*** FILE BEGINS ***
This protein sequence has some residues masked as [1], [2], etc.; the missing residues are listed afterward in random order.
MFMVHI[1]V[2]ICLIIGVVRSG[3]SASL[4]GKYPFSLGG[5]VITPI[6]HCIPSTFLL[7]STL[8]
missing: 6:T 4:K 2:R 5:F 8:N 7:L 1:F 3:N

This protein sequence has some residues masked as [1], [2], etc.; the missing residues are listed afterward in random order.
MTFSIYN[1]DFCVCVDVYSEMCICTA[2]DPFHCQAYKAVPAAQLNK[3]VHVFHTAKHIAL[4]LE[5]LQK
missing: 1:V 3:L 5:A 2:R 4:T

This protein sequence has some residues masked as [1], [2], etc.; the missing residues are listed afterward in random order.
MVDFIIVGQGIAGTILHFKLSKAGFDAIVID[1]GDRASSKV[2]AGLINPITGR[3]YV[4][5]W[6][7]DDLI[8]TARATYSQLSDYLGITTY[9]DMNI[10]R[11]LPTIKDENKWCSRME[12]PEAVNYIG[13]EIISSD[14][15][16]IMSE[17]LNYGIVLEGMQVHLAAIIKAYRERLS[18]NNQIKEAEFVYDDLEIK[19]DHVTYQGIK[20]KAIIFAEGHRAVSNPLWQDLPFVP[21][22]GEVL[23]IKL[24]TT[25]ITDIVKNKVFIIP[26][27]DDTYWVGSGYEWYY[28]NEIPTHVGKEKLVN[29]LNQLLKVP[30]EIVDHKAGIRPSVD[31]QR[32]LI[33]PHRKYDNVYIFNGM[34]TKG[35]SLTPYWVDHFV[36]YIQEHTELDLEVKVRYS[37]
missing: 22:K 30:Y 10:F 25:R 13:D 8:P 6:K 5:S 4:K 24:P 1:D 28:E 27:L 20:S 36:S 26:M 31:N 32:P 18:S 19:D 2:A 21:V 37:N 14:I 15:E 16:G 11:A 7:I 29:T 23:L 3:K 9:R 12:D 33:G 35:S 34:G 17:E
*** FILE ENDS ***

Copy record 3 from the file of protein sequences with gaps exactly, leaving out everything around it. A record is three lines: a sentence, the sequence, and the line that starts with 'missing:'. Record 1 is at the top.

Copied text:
This protein sequence has some residues masked as [1], [2], etc.; the missing residues are listed afterward in random order.
MVDFIIVGQGIAGTILHFKLSKAGFDAIVID[1]GDRASSKV[2]AGLINPITGR[3]YV[4][5]W[6][7]DDLI[8]TARATYSQLSDYLGITTY[9]DMNI[10]R[11]LPTIKDENKWCSRME[12]PEAVNYIG[13]EIISSD[14][15][16]IMSE[17]LNYGIVLEGMQVHLAAIIKAYRERLS[18]NNQIKEAEFVYDDLEIK[19]DHVTYQGIK[20]KAIIFAEGHRAVSNPLWQDLPFVP[21][22]GEVL[23]IKL[24]TT[25]ITDIVKNKVFIIP[26][27]DDTYWVGSGYEWYY[28]NEIPTHVGKEKLVN[29]LNQLLKVP[30]EIVDHKAGIRPSVD[31]QR[32]LI[33]PHRKYDNVYIFNGM[34]TKG[35]SLTPYWVDHFV[36]YIQEHTELDLEVKVRYS[37]
missing: 22:K 30:Y 10:F 25:R 13:D 8:P 6:K 5:S 4:K 24:P 1:D 28:E 27:L 20:S 36:S 26:M 31:N 32:P 18:S 19:D 2:A 21:V 37:N 14:I 15:E 16:G 11:A 7:I 29:T 23:L 3:K 9:R 12:D 33:G 35:S 34:G 17:E